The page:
You’ll work with graphs, algorithm analysis, scale-free networks, and cellular automata, using advanced features that make Python such a powerful language. Ideal as a text for courses on Python programming and algorithms, Think Complexity will also help self-learners gain valuable experience with topics and ideas they might not encounter otherwise.
The problem with being an autodidact is the unknown unknowns: if you are teaching yourself something, how can you fill the gaps in your knowledge that you don’t even know are there? I am teaching myself Python. Not from scratch, because I can already program in other languages. But that’s part of the problem: because I know how to program, I am learning Python from the on-line documentation (which could be better) and Stack Overflow (which is invaluable). This means I can find the constructs I look for; but what about the ones I don’t know exist?
So I’ve been thinking about getting a book, to help fill the gaps. I came across Think Complexity, a slim book (130pp) that claims to be targeted at an intermediate level, with the bonus of using examples from Complexity Science, a subject I also study.
It starts off well, with a mention of Python generators (which I had come across as a concept) and their “yield” statement (which was new to me). Yet the discussion is very brief: less than a page. I wanted to know more, as it sounded interesting, and made me wonder if the approach would allow coroutines (am I showing my age?). So I googled, and found David Beazley’s excellent tutorials, one on Python generators, using them in a functional manner to implement processing pipelines, and one, indeed, on coroutines. There is a lot more than even hinted at in Think Python.
Next comes a chapter on algorithmic complexity and “big O” notation that introduces Python list comprehensions. Now, it’s virtually impossible to have visited Stack Overflow more than a few times without having come across list comprehensions: they are marvellous beasts. However, their introduction here crystallised my apprehension with the book: they are explained with just a few examples only. Examples can be great for showing what is possible, and the examples here are good in that they start trivial and get more complicated. But you also need a description of the underlying syntax, so that you know that you have inferred the structure correctly from the examples, and to cover usages not illustrated by the examples.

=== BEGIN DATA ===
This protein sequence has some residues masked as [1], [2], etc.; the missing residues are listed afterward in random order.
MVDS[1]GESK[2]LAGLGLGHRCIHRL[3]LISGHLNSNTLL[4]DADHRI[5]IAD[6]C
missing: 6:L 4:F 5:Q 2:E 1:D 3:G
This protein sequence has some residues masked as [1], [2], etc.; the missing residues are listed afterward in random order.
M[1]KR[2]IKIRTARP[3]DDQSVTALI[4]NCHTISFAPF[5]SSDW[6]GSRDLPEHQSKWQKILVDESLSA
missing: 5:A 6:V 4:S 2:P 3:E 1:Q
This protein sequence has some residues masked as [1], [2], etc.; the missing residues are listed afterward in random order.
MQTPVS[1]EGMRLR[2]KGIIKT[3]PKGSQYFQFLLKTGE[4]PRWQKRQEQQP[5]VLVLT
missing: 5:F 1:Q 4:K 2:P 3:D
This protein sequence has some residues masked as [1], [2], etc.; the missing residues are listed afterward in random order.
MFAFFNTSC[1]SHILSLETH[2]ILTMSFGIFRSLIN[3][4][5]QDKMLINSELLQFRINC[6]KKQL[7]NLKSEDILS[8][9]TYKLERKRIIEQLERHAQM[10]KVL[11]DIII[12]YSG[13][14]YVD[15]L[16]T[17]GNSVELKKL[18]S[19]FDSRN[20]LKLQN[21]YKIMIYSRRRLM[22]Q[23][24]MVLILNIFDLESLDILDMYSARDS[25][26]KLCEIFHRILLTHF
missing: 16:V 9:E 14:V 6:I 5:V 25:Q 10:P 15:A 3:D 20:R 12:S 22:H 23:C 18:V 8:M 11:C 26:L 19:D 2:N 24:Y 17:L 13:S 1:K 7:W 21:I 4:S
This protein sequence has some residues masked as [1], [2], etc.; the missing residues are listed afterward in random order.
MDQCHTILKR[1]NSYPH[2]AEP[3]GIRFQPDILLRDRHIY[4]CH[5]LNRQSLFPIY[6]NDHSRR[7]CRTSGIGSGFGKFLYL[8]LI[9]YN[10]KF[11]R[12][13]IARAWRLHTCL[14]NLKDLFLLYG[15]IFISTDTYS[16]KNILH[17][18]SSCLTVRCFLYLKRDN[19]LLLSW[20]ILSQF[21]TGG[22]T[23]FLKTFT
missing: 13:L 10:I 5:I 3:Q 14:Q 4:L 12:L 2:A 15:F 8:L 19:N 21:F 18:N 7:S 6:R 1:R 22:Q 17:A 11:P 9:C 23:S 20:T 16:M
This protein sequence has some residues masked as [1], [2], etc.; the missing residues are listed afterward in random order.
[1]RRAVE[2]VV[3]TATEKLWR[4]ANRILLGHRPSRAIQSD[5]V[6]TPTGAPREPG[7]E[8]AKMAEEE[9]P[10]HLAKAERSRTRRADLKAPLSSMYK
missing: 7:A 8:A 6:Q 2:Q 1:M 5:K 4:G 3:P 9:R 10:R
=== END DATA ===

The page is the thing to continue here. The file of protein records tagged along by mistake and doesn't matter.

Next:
The chapter on Cellular Automata uses NumPy arrays, but doesn’t talk about them much. NumPy is excellent for doing anything with arrays, and if you have come to Python via Matlab, like I have, you will feel right at home with them. One interesting snippet made here is an efficient way to implement Conway’s Game of Life using convolution from SciPy (although Bill Gosper’s HashLife, underlying Golly, is faster, and more interesting algorithmically).
Then there are brief chapters on fractals, self-organised criticality, and agent-based models. But not a lot more Python. The book finishes up with several case studies prepared by students following up some of the concepts in the book; these are probably the most interesting parts. However, they are interesting mainly from a complexity viewpoint, not really from a Python viewpoint.
In summary, although this is advertised as “intermediate level” Python, it doesn’t go very far beyond what you can pick up readily from Stack Overflow. However, the idea of teaching a programming course using fun examples from Complexity Science is a good one: so many texts use relatively boring examples with little motivation. It is clear here from the chapters contributed by the students that they really engaged with the material.